The chief nutrition official at the National Institutes of Health, who is helping to run a private foundation sponsored by the food and beverage industries, is doing so as part of her government job, according to a let- ter from the NIH director to a consumer group.

Responding to conflict-of-interest charges raised in August by the Center for Science and the Public Interest, the director, Dr. James B. Wyngaarden, said in the letter obtained by The Washington Post that Dr. Artemis P. Simopoulos would remain on the governing board of the International Life Sciences Institute (ILSI) as part of her official NIH duties. However, he said he had asked her to resign from ILSI's executive committee.

Simopoulos heads the NIH's nutrition coordinating committee, a high-level body that oversees all nutrition research at the various government institutes.

ILSI, according to its brochure, funds its own research on caffeine, sweeteners and other food additives, and "maintains dialogue with regulatory agencies."

Its annual budget of more than $3 million comes almost entirely from member corporations, which include most of the major food and soft drink manufacturers in the United States.

Regulations of NIH's parent department, Health and Human Services, forbid employes from being on the board of any organization to which their duties are sufficientlyrelated to cause even an apparent conflict of interest.

However, if such membership is considered part of an employe's job, this rule does not apply, according to an HHS source familiar with the case.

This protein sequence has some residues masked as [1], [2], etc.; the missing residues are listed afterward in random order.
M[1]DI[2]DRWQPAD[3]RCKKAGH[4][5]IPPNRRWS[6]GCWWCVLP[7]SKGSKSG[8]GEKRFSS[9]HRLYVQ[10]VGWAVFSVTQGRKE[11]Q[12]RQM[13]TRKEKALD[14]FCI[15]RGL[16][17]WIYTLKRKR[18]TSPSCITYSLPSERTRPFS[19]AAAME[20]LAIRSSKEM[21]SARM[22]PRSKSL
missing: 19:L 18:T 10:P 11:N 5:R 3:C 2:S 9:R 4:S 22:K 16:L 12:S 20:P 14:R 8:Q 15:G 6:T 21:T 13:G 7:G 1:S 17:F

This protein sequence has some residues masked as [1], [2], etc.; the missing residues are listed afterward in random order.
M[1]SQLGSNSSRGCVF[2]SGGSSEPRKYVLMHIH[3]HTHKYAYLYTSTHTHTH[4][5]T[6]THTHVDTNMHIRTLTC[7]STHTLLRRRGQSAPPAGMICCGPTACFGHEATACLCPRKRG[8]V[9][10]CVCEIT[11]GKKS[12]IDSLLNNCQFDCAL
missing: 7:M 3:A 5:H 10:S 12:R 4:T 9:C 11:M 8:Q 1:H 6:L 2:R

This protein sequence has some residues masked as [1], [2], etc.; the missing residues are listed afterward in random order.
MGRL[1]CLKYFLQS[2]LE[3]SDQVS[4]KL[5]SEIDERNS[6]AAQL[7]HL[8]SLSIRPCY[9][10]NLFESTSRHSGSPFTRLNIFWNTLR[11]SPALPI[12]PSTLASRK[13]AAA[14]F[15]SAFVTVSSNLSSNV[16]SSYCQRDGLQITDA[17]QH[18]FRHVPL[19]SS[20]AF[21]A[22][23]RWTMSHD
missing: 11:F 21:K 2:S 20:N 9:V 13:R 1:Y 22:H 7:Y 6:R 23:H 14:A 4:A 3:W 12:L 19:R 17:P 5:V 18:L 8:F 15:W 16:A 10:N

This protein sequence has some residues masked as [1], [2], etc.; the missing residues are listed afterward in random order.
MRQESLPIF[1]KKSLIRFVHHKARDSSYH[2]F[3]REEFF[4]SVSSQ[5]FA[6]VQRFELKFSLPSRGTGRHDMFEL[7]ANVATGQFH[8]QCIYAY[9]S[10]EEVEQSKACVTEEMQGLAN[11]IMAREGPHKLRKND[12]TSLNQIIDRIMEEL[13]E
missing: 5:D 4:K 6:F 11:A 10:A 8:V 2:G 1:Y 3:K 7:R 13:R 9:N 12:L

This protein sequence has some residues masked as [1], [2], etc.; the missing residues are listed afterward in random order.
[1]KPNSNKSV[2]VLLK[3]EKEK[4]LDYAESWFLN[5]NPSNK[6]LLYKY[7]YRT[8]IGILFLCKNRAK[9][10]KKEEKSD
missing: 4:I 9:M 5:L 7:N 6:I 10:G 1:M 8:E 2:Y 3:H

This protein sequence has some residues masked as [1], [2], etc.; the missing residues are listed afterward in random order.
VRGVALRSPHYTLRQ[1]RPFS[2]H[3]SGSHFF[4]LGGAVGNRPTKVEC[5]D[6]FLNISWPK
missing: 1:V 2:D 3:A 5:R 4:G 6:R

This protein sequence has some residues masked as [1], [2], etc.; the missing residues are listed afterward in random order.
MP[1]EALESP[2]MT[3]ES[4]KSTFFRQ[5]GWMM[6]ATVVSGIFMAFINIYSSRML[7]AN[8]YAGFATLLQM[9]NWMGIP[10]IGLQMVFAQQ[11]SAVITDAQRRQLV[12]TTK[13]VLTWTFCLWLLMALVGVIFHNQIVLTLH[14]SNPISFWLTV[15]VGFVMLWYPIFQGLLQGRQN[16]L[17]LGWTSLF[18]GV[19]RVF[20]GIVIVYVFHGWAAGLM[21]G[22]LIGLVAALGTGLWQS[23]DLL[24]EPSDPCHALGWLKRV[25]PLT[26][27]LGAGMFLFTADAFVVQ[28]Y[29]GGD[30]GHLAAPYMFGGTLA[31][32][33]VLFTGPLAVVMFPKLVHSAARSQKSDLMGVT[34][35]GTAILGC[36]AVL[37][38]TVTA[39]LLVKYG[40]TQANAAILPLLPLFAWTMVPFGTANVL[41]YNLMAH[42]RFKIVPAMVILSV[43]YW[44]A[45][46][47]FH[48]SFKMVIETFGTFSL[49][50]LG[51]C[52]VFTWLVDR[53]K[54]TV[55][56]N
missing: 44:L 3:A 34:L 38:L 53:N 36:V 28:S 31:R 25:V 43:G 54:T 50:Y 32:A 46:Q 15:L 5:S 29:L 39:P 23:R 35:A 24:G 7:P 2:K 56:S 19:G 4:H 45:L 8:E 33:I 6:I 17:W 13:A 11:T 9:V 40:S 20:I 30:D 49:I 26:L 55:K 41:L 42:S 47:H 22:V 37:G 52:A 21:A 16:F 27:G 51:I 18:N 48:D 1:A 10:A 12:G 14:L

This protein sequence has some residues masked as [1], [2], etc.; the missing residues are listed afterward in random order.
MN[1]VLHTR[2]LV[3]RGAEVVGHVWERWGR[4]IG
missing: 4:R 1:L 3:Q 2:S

Wyngaarden defended Simopoulos' involvement with ILSI in a letter, dated Oct. 17, to Michael Jacobson, director of the consumer group. He wrote that Simopoulos obtained NIH approval before joining ILSI's board of trustees in 1982. "NIH determined that due to the close connection between the nutrition research functions of ILSI and the nutrition research functions of the NIH Nutrition Coordinating Committee," her work for ILSI would be considered part of her government duties.

He also said that ILSI was not a lobbying group and did not try to influence decisions by regulatory agencies.

Jacobson said the fact that Wyngaarden had asked Simopoulos to resign from ILSI's executive committee, which she joined this year, "acknowledges that a conflict of interest exists."

ILSI "is hardly an objective scientific organization," Jacobson said. "When it makes pronouncements, they tend to be totally consistent with the food industry's interests on an issue like caffeine."

Close ties between government health officials and private foundations have raised similar questions in the past. In 1977, a congressional subcommittee investigated the membership of top National Cancer Institute officials on American Cancer Society panels. The NCI ordered its officials to resign from the panels, and changed its policy to forbid such involvement.

"We are pleased that the matter has been resolved and that Dr. Simopoulos will continue to serve on our board of trustees," said Sharon Senzik, an ILSI administrator.

Wyngaarden and Simopoulos were out of the country and could not be reached yesterday. NIH officials had no further comment.